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4 hours ago, Lordluap said:

Ahh, that makes more sense.  

That said, I think that's decent positioning.  He's covering their 10,  and 12 and is well placed to help with constructing play from left to right flank.  But I do get what you're saying... Sadly the limitations of the Match Engine mechanisms mean we can't get it 100% - like lots of things it's a case of compromising what we want and what we can have.

I did think the same when uploading those screenshots...:lol: 

Exactly, the ME has some frustrating limitations to be fair. I'd love to be able to alternate which CM/ DM drops depending on where the ball is or be able to choose specifically for them to drop centrally or wide of the CBs in build up. So many teams do it IRL now it's hopefully something they can do in the future 

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5 hours ago, Ö-zil to the Arsenal! said:

Here's another example of the 3-1-6 shape working nicely (coming from a 4-2-2-2), this time in Paris.


image.thumb.png.60ed2761b3939971d7f9eb3175f4f8e0.png

Nicw.  I've tweaked mine from a 442 to a 451.  I'll post a shot when I can.

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5 hours ago, Ö-zil to the Arsenal! said:

Here's another example of the 3-1-6 shape working nicely (coming from a 4-2-2-2), this time in Paris.


image.thumb.png.60ed2761b3939971d7f9eb3175f4f8e0.png

 

Looks great. The same 4-2-2-2 you posted early in the thread?

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Dropped my left sided striker to LCM as a CM/a.  Circled yellow is the RCM/d.

Just trying to give that 3-1-6 line of 6 a bit more depth rather than being one line.  It's not a bad alternative.

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pass.PNG

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52 minutes ago, Lordluap said:

Dropped my left sided striker to LCM as a CM/a.  Circled yellow is the RCM/d.

Just trying to give that 3-1-6 line of 6 a bit more depth rather than being one line.  It's not a bad alternative.

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:applause:

Outstanding work sir! Its  a perfectly logical system and goes to show that what some people think of a "defensive" formation can actually be very attacking. I like the AF(A) rather than a CF or a DLF, as he will work to keep the defensive line pushed back rather than dropping deep and bringing the defenders with him as he is alone. This means that by the time you compress the space in the middle you have so many options out wide to go with. Are you still playing this formation on an attacking mentality? I am itching to start an Ajax save, stuff like this is really wheting my appitite!

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Thanks.  It's working very nicely.  So on page 1 i showed my 442.  That took me to an unbeaten season with only 3 draws all season in all competitions.  I'm on a 78 game unbeaten run since taking over Chelsea.  This season we've gone to the 451...

 

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Edited by Lordluap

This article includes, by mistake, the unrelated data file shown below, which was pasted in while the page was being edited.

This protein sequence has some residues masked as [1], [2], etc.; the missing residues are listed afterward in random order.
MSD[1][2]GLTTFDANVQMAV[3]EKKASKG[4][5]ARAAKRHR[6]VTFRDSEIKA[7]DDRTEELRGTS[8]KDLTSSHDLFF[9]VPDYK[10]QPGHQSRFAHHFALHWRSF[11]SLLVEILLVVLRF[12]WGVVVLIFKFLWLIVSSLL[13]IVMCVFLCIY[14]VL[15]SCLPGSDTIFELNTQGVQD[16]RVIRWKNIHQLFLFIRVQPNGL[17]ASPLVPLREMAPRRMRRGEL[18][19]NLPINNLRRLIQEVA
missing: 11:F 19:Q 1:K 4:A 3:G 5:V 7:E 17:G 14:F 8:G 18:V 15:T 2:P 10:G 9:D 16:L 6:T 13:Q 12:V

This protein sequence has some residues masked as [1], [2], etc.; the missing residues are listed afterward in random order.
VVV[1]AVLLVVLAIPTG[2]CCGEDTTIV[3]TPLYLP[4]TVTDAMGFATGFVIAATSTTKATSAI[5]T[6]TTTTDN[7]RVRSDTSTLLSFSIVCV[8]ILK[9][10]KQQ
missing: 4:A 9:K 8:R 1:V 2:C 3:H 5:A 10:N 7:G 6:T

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1 hour ago, Lordluap said:

Thanks.  It's working very nicely.  So on page 1 i showed my 442.  That took me to an unbeaten season with only 3 draws all season in all competitions.  I'm on a 78 game unbeaten run since taking over Chelsea.  This season we've gone to the 451...

 

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tac.PNG

Thanks for sharing i will try this tactic do you have any PI for your players and i was thinking of using the 442 formation but this one is more appealing to me, what's your thought on this currently ? I'm on FM 21 so i don't know if there is a lot of difference for the ME but it's worth giving it a try 

 

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3 minutes ago, Giovanna said:

Thanks for sharing i will try this tactic do you have any PI for your players and i was thinking of using the 442 formation but this one is more appealing to me, what's your thought on this currently ? I'm on FM 21 so i don't know if there is a lot of difference for the ME but it's worth giving it a try 

 

Inverted Wingers - Sit Narrower

Full/Wing Backs - Stay Wider / Run Wide With Ball

Right Central Midfielder - Stay Wider / Run Wide With Ball

Left Ball Playing Defender - Stay Wider

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10 minutes ago, Lordluap said:

Inverted Wingers - Sit Narrower

Full/Wing Backs - Stay Wider / Run Wide With Ball

Right Central Midfielder - Stay Wider / Run Wide With Ball

Left Ball Playing Defender - Stay Wider

Thank you i'm managing Chelsea as well 2026 currently

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This is nice...

I'm coming to the end of my second season at Arsenal and I have been trying to create something very similar but with a 2-3-2-2-1 (if that makes sense) and failing miserably.

I've got a great midfield so should work nicely

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16 hours ago, Ö-zil to the Arsenal! said:

Here's another example of the 3-1-6 shape working nicely (coming from a 4-2-2-2), this time in Paris.


image.thumb.png.60ed2761b3939971d7f9eb3175f4f8e0.png

@Ö-zil to the Arsenal!@Lordluap

I admit I haven't been trying myself to make this in FM yet like you guys have, and excellent thread here, but I wanted to jump in to help keep it on track by pointing something important out that is being overlooked: